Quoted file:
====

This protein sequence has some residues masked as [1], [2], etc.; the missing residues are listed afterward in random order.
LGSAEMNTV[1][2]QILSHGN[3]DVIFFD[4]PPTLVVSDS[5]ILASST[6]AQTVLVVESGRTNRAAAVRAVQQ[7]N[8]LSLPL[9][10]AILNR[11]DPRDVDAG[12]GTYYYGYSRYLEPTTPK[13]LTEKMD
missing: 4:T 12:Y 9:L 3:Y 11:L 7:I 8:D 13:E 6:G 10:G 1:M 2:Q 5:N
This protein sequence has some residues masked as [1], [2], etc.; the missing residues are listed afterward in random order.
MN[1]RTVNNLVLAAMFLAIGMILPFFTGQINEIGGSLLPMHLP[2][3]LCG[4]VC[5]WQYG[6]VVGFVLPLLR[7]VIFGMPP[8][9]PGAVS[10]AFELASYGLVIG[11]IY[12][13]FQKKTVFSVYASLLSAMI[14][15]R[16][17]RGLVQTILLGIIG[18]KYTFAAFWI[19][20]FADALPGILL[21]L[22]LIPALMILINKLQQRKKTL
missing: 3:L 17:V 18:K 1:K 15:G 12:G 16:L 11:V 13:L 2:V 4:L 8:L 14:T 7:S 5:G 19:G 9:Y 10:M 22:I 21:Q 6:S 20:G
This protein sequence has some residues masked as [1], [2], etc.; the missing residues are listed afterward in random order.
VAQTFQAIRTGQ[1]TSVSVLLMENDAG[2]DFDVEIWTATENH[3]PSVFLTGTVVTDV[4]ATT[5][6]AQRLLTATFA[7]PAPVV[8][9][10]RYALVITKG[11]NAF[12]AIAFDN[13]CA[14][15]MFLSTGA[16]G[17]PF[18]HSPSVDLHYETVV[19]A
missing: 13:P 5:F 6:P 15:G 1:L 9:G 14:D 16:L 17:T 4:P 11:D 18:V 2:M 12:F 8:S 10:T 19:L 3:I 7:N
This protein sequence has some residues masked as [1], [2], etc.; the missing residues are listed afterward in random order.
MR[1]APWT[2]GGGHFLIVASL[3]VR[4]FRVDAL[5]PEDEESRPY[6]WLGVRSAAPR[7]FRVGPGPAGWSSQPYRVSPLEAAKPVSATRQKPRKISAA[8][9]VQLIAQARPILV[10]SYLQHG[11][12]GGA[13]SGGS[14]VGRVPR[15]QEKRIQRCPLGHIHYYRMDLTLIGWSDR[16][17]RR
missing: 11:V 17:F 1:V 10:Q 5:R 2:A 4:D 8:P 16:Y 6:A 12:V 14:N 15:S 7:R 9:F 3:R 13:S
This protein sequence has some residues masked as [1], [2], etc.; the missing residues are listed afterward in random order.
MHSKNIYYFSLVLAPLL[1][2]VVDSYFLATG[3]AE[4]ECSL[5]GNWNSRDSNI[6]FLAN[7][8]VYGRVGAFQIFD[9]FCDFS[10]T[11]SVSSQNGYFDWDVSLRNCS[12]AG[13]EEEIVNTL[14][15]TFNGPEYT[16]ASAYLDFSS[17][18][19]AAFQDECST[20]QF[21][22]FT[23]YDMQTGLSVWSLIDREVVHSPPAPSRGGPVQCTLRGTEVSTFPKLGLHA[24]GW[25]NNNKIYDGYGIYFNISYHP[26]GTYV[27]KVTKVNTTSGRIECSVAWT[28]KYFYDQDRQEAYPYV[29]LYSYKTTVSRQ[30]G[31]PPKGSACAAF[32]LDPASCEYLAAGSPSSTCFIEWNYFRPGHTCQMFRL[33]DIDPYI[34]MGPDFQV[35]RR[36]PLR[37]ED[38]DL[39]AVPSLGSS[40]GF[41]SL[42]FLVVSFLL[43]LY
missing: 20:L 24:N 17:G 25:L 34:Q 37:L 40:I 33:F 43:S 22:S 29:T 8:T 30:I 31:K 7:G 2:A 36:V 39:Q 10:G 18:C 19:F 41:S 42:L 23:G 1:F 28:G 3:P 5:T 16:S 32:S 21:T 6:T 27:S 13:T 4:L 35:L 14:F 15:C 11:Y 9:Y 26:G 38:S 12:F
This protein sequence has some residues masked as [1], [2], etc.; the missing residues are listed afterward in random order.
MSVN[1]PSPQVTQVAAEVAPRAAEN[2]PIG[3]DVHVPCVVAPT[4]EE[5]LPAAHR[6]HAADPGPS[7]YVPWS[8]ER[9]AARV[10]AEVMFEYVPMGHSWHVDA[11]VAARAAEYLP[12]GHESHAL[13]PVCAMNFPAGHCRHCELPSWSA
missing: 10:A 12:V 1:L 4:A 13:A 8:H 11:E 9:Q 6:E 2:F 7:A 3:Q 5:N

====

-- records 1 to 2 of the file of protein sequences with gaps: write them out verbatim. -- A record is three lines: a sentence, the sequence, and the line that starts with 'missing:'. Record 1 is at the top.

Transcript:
This protein sequence has some residues masked as [1], [2], etc.; the missing residues are listed afterward in random order.
LGSAEMNTV[1][2]QILSHGN[3]DVIFFD[4]PPTLVVSDS[5]ILASST[6]AQTVLVVESGRTNRAAAVRAVQQ[7]N[8]LSLPL[9][10]AILNR[11]DPRDVDAG[12]GTYYYGYSRYLEPTTPK[13]LTEKMD
missing: 4:T 12:Y 9:L 3:Y 11:L 7:I 8:D 13:E 6:G 10:G 1:M 2:Q 5:N
This protein sequence has some residues masked as [1], [2], etc.; the missing residues are listed afterward in random order.
MN[1]RTVNNLVLAAMFLAIGMILPFFTGQINEIGGSLLPMHLP[2][3]LCG[4]VC[5]WQYG[6]VVGFVLPLLR[7]VIFGMPP[8][9]PGAVS[10]AFELASYGLVIG[11]IY[12][13]FQKKTVFSVYASLLSAMI[14][15]R[16][17]RGLVQTILLGIIG[18]KYTFAAFWI[19][20]FADALPGILL[21]L[22]LIPALMILINKLQQRKKTL
missing: 3:L 17:V 18:K 1:K 15:G 12:G 16:L 11:V 13:L 2:V 4:L 8:L 14:T 7:S 5:G 19:G 9:Y 10:M 22:I 21:Q 6:S 20:G